Black History Month

‘Fifth Little Girl' in Birmingham Church Bombing Tells Harrowing Tale

“When [people] talk about the bombing, they always talk about the four girls that was killed. But I was right in the bathroom with them when the bomb went off"

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The names of the four little girls killed in the 1963 bombing of an Alabama church are seared into history. But the name of a fifth girl who survived is often forgotten. 

Sarah Collins Rudolph, then 12, was with her sister and three other children when white supremacists bombed the 16th Street Baptist Church in Birmingham. Rudolph’s sister, Addie Mae Collins, died, along with Carol McNair, Carole Robertson and Cynthia Wesley. Wesley was 11; the other girls were 14.

“So many people haven’t heard about me,” Rudolph said. “When they talk about the bombing, they always talk about the four girls that was killed. But I was right in the bathroom with them when the bomb went off. God spared my life.” 

Rudolph struggled for decades with the trauma of Sept. 15, 1963, her lasting injuries and the loss of her sister. Nearly 60 years later, she’s still seeking restitution. 

“They didn’t compensate my family for the death of Addie. They didn’t do anything. We had to really struggle through life,” she said. 

All of a sudden — boom! I said, ‘Jesus.’ I began to call, ‘Addie! Addie! Addie!’ But she didn’t answer. I didn’t know what had happened because I was blinded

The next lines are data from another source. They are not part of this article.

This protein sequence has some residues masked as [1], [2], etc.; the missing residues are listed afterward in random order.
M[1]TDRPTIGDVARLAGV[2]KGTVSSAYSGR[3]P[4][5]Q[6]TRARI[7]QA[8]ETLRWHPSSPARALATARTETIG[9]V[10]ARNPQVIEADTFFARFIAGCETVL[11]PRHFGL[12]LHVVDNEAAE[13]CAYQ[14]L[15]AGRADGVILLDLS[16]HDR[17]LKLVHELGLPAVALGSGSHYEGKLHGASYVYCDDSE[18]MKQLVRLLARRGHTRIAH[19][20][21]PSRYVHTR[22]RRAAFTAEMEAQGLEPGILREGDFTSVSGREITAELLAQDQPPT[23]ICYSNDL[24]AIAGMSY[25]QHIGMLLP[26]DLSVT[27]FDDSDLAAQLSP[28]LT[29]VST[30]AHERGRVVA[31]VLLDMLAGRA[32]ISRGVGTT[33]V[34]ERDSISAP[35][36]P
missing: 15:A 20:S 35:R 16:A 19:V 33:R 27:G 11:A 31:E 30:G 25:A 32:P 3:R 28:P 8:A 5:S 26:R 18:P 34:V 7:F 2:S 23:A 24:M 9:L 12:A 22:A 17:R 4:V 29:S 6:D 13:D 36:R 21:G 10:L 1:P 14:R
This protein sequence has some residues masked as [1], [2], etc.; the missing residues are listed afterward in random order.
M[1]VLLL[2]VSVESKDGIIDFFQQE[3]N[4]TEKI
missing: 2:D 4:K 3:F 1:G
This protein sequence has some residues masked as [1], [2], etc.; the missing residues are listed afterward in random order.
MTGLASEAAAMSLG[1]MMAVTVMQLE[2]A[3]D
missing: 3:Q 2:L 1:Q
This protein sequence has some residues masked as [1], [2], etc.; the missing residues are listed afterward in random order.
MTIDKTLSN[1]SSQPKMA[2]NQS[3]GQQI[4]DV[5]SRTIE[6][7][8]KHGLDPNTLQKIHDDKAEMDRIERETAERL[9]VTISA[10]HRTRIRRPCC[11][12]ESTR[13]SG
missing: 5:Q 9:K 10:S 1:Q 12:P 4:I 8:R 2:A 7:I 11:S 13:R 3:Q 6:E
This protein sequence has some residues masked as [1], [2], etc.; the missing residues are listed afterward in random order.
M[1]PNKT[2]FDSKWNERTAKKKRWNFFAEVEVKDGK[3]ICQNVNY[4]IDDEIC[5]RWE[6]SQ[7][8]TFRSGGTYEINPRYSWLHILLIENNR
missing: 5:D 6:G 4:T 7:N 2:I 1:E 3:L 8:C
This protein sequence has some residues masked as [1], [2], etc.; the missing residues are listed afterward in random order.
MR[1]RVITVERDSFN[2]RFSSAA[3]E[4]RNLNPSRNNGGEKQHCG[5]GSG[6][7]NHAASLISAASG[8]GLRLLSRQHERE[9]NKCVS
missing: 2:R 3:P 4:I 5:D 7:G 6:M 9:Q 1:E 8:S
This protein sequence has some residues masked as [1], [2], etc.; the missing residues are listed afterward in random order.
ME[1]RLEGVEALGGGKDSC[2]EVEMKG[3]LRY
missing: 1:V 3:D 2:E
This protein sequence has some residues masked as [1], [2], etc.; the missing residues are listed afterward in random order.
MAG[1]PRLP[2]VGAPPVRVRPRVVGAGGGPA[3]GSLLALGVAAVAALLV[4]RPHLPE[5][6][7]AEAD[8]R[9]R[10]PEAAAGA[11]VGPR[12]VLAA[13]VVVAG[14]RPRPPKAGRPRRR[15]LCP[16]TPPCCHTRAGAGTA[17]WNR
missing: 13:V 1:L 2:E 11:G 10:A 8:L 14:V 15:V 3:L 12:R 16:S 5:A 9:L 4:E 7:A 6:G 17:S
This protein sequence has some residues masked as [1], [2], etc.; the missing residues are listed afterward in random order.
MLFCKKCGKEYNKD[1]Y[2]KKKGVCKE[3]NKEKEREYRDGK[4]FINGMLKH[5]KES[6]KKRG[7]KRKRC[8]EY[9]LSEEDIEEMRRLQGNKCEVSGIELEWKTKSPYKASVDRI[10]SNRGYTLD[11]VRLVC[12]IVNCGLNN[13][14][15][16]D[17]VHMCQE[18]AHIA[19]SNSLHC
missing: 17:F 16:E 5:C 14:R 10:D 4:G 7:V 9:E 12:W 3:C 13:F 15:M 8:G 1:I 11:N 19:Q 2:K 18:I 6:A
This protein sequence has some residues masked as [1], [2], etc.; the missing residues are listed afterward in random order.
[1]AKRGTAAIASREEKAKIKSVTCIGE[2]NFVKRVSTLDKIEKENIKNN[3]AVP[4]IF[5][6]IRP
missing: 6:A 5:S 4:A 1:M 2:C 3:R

Sarah Collins Rudolph

The girls were in the ladies’ lounge in the church’s basement when the bomb exploded. 

“All of a sudden — boom! I said, ‘Jesus.’ I began to call, ‘Addie! Addie! Addie!’ But she didn’t answer. I didn’t know what had happened because I was blinded,” Rudolph recalled. 

A church deacon pulled her out of the rubble and her recovery process began. 

“All I could do is just wonder why the girls were killed. They were beautiful girls. They didn’t do anybody any harm,” Rudolph said. 

Unrest in Birmingham escalated after the bombing. Civil rights leaders blamed the segregationist governor for igniting white supremacy and spreading terror. 

Rudolph received a long-sought apology last year. Gov. Kay Ivey called the bombing an “egregious injustice” and said the victims and their families “most certainly deserve a sincere, heartfelt apology — an apology that I extend today without hesitation or reservation.” 

Victims and survivors of large-scale acts of terror, including the Sept. 11 attacks, have received compensation. But most who suffer racial violence have not. Rudolph still demands it today. 

In 2013, she refused an invitation to the White House by President Barack Obama, based on her fierce stance on receiving restitution, not tokens of appreciation. 

Rudolph tells her story in her book, “The 5th Little Girl: Soul Survivor of the 16th Street Baptist Church Bombing (The Sarah Collins Rudolph Story).”

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